Every law, ordinance, and initiative, no matter its good intent and overall societal benefit, exists without a detractor, someone who can tell a story of how this rule is hurtful and unfair to them—and ought, therefore, to be resisted and overturned.
In the last three decades or so the Republican/Libertarians many times have successfully applied this story-telling principle in their pursuit of political power.
Many are the examples, but there are few better than those constructed around the Second Amendment. Before the dust from the election had a chance to settle, Robin Ball, former chairwoman of the Spokane County Republicans and owner of Sharp Shooting Indoor Range and Gun Shop on Freya Avenue in Spokane, was primed and ready with a story and lawsuit challenging Initiative 1639, the Washington State initiative to the people putting in place a number of common sense gun regulations around background checks and age restrictions. I-1639 passed with 60% of the vote statewide and slightly more than 50% even in Spokane County.
The announcement of Robin’s lawsuit appeared in the Spokesman already last Friday, November 16th, entitled “Gun-rights supporters sue to block I-1639.” I’ve pasted it below:
A Spokane gun dealer and four Washington residents who soon will be too young to buy semi-automatic rifles are among those filing a federal challenge to the state’s recently passed gun control measure.
Robin Ball, owner of the Sharp Shooting Indoor Range & Gun Shop, is among those joining with the National Rifle Association and the Second Amendment Foundation in a lawsuit that contends Initiative 1639 violates the U.S. Constitution and portions of federal law.
Although the results of the Nov. 6 election won’t be certified until Dec. 6, I-1639 is passing with nearly 60 percent of the vote. The initiative restricts the sale of semiautomatic rifles to Washington residents who are at least 21, pass an enhanced background check and meet other requirements for training.
In a news release announcing the suit, foundation founder Alan Gottlieb said plaintiffs were “disappointed that too many voters were fooled into supporting this 30-page gun control scheme. This measure will have a chilling effect on the exercise of the constitutional rights of honest citizens while having no impact on criminals and we will not let it go unchallenged.”
Ball and a Vancouver gun dealer contend the initiative violates the Commerce Clause of the Constitution because it will no longer allow them sell those rifles to out-of-state residents.
Four Washington residents, dubbed “Young Adult Plaintiffs,” are challenging the provisions that will keep them from buying a semiautomatic rifle before they turn 21. They include Nathaniel Casey, described in the lawsuit as a 19-year-old Spokane resident who is a member of the Army Reserves where he’s been trained on fully automatic weapons. Casey owns a semi-automatic rifle and plans to purchase more.
The folks bringing legal action are some of the same local Republicans who quietly auctioned off an assault rifle at their Lincoln Day Dinner after announcing they would not. These Republicans, politically joined at the hip with the National Rifle Association, want to make sure this issue stays in the spotlight. After all, they’ve been riling their base for decades claiming the Democrats are coming for their guns.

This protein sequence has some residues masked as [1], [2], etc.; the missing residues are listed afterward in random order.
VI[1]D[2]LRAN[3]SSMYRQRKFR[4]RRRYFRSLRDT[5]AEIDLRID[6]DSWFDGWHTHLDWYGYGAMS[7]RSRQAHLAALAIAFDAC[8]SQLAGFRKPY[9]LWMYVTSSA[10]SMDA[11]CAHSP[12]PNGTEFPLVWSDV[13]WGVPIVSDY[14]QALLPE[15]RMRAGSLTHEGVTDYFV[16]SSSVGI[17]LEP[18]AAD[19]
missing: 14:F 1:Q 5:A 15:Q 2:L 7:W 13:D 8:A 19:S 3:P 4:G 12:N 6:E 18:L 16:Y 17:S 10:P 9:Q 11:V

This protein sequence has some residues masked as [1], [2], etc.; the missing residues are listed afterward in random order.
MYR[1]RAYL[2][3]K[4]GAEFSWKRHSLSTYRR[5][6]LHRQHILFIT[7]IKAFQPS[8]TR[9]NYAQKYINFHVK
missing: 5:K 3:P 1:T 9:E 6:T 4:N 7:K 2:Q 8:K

Robin Ball owns a gun shop in Spokane, the major population center in the inland northwest by far. What percentage of her business of selling weaponry (this is not a store that caters mostly to hunters) comes from out of state? Not much, I’ll venture. North Idaho offers plenty assault weaponry. Robin Ball joined this lawsuit as a political operative.
Nathaniel Casey, the aggrieved 19 year old, is already training with full automatic assault weaponry in the Army Reserves. I-1639 merely restricts him from directly purchasing the semi-automatic version of such weaponry for his personal use. I have no sympathy for Mr. Casey. By his involvement in the Army Reserves he already has access to training with weaponry for which there is no use in civilian life. If he wishes to engage in marksmanship competition outside the Army Reserves, let him so engage in the controlled setting of an established gun range as part of a group. That his supposed “right” to buy people-killing weaponry is slightly restricted by I-1639 is entirely appropriate in pursuit of the common good.
Mr. Gottlieb (of the Second Amendment Foundation, a 501(c)(3) based in Bellevue, WA) and Robin Ball of Sharp Shooting are Republican political operatives using the Second Amendment as a wedge issue in hope of benefit to the Party. Mr. Gottlieb’s worn argument that gun regulation like I-1639 will “have no impact on criminals” while infringing on the “rights” of honest citizens needs a better narrative lines than young Mr. Casey’s or Ms. Ball’s. I have no sympathy for either story.
It is time to consider the common good over the imagined rights of a few to buy and parade with people-killing weaponry.
Robin won’t let it rest because she thinks it is a winning narrative…but the tide is turning…her stories no longer resonate like they may have once. Assault weaponry more readily brings to mind images of schoolchildren suffering and dying than it does of pioneers wielding flintlock rifles.
In this setting McMorris Rodgers wants to have her cake and eat it, too. She projects her smiling mom image to the general public while she votes consistently with NRA not just to “defend” the Second Amendment but to encourage the proliferation of assault weaponry and paraphernalia. (Read here and here.) It is a tricky image, an image that one day may trip her up.
Keep to the high ground,